Gun Control was a very difficult subject when I was running for the Iowa House. Not because I was afraid of the subject, I wasn’t, but because the forces that disagree with anything short of the proliferation of firearms would rise in obstinate (and loud) opposition.
Money gets thrown in to defeat you, and even a fearless candidate has to weigh the possible backlash and outcomes. That, of course, is exactly what the gun lobby wants to happen and why movement toward sanity is still a non-reality.
I am no longer a candidate, and even if I throw my hat in the ring in the future (and this article gets trotted out), I am not going to shy away from this discussion. Disagreements should not only be acceptable, but are healthy in a free society. My principle is to be forthwith and transparent with my views, hoping to have conversations with genuine depth and not expedient political rhetoric containing all-too-common double-speak.
This article was in the news last year (sadly there are many stories just like it): https://www.washingtonpost.com/news/morning-mix/wp/2018/07/16/he-thought-the-gun-he-was-cleaning-was-unloaded-now-his-6-year-old-daughter-is-dead/
It would be hard to imagine a story any more relevant to explain gun control. But, first let me be clear about my own stance: I am not against gun ownership. What “gun control” is about is not the elimination of guns, but logical standards of compliance so that events like this, that betray responsible ownership, become less likely.
There is an inherent flaw in the argument being put forth by those calling themselves defenders of the Second Amendment or “Constitutional purists.” They claim that they are holding the values of the amendment sacrosanct and that there can be no room for elastic interpretation; “the right to keep and bear arms shall not be infringed.”
The NRA has stated: “The NRA proudly supports the right of law abiding Americans to carry firearms in defense of themselves…”
That, in itself, is an elastic interpretation as it ignores the amendment’s prefatory clause: “A well regulated militia being necessary to the security of a free state.” That means, on the most elemental level, that Americans have the right to keep and bear arms in defense of their nation. And in the context of the time, that meant from foreign invaders. What it did not imply was personal defense from other Americans.
With parameters of interpretation existing on both sides of the gun control argument, it is incumbent upon us, therefore, to look at the risks presented in our present state of affairs. The story linked above is sobering. On average, in America, there are over 250 accidental shootings a year by children under the age of 18 due to careless storage of firearms. Half of them are fatal. The NRA can argue that with 300,000,000 privately owned firearms in America that is a low percentage, but to those victimized families that is little consolation. Those tragedies were avoidable and that is where gun control can be defined.
And this is where I stand in the debate. Guns are legal and they are also lethal. Sure, anything can be lethal, even a container of aspirin, but no other instrument is created as a personal cannon to fire a lead projectile at the speed of sound. Hatchets, automobiles and even butter knives, can be dangerous when used incorrectly, but they were created to serve our domestic necessities; a firearm is created specifically to obliterate, destroy, and kill when they are deployed.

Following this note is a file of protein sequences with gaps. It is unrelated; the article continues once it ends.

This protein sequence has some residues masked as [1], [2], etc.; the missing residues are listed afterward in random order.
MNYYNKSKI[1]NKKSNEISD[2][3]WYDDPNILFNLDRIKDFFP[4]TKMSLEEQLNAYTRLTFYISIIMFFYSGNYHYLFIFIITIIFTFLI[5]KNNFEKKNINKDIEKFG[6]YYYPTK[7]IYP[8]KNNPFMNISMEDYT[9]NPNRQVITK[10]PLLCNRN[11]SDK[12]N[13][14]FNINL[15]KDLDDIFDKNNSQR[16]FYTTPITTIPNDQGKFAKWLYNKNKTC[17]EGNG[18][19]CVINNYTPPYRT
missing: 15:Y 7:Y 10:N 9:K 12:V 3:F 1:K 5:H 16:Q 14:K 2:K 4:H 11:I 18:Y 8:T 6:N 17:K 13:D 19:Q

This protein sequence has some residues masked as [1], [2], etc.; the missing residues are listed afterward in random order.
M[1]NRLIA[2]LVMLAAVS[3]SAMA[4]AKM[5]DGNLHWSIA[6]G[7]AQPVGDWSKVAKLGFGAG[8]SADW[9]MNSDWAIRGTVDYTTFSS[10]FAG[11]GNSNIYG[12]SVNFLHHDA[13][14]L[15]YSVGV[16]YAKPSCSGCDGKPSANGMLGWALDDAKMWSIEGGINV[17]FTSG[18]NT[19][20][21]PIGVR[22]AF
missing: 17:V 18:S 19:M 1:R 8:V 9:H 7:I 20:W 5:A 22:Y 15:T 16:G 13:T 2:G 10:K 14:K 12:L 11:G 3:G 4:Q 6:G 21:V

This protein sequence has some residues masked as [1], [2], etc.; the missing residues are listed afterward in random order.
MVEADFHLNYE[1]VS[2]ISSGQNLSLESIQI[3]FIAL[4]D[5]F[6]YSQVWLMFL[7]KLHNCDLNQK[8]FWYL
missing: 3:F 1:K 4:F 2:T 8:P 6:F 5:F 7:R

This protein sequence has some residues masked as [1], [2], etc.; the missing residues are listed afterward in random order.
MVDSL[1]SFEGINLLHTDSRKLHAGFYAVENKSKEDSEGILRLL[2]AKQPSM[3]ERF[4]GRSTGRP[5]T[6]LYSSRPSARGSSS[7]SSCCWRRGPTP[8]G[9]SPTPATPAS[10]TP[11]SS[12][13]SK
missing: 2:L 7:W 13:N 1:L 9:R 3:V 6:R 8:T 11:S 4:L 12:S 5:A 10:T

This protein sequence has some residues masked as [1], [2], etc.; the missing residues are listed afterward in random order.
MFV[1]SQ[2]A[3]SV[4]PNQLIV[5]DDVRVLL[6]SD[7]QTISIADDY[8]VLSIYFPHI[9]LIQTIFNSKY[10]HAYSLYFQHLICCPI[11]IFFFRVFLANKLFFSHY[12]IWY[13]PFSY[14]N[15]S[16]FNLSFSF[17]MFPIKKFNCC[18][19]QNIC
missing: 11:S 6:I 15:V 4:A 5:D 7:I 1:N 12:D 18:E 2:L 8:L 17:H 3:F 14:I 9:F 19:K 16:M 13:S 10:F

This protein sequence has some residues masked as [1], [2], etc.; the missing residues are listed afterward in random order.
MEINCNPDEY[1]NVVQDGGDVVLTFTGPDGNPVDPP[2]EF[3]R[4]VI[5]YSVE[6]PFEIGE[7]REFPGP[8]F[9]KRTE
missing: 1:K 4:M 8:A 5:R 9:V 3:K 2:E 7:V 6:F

That necessitates an understanding and respect that demands a higher level of responsibility. If the father of the child who fired his rifle had been compelled to comply with certain standards, the other child could be alive today.
Just like traffic laws, no rule, regulation or law, eliminates the negative results they were created to stop. Traffic laws, however, remain in place even though some people violate them, and for the most part they restrict bad drivers and reduce traffic accidents. They are society’s demand that we hold ourselves accountable to a standard of skill to avoid mayhem and even death. When we violate those laws, and are caught, our freedom to drive is suspended or revoked.
The father has been prosecuted and convicted, but that consequence will not bring back the victim of his careless mistake. A control has to precede the potential for tragedy. I would advocate for firearm aptitude certification. That is not an encroachment of government as some gun owners will surely claim, rather it is an encroachment of common sense. After a background check (that includes second party sales and gun shows), a potential gun owner takes an exam to indicate essential knowledge of deadly force before they can legally possess.
A hassle? Maybe. Logical? Of course it is. And it isn’t an offense of the 2nd Amendment; it is an admission that the 2nd Amendment must command our utmost respect.
Would taking an exam that included questions about safe storage have stopped this tragedy from happening? Not necessarily. Anyone can answer correctly without genuinely believing in what they answered. But, maybe, knowing that unsafe practices are a violation of the certification they earned would have created a different outcome.
A couple of months ago I was driving in the country when I came upon a stop sign and I stopped. A full stop. There wasn’t another car within a mile and no one would have ever known if I hadn’t stopped completely. There was no reason to….except for the fact that it was a requirement of the license I earned to exercise my privilege to drive.
That was conscientious traffic control. Just as gun control can be.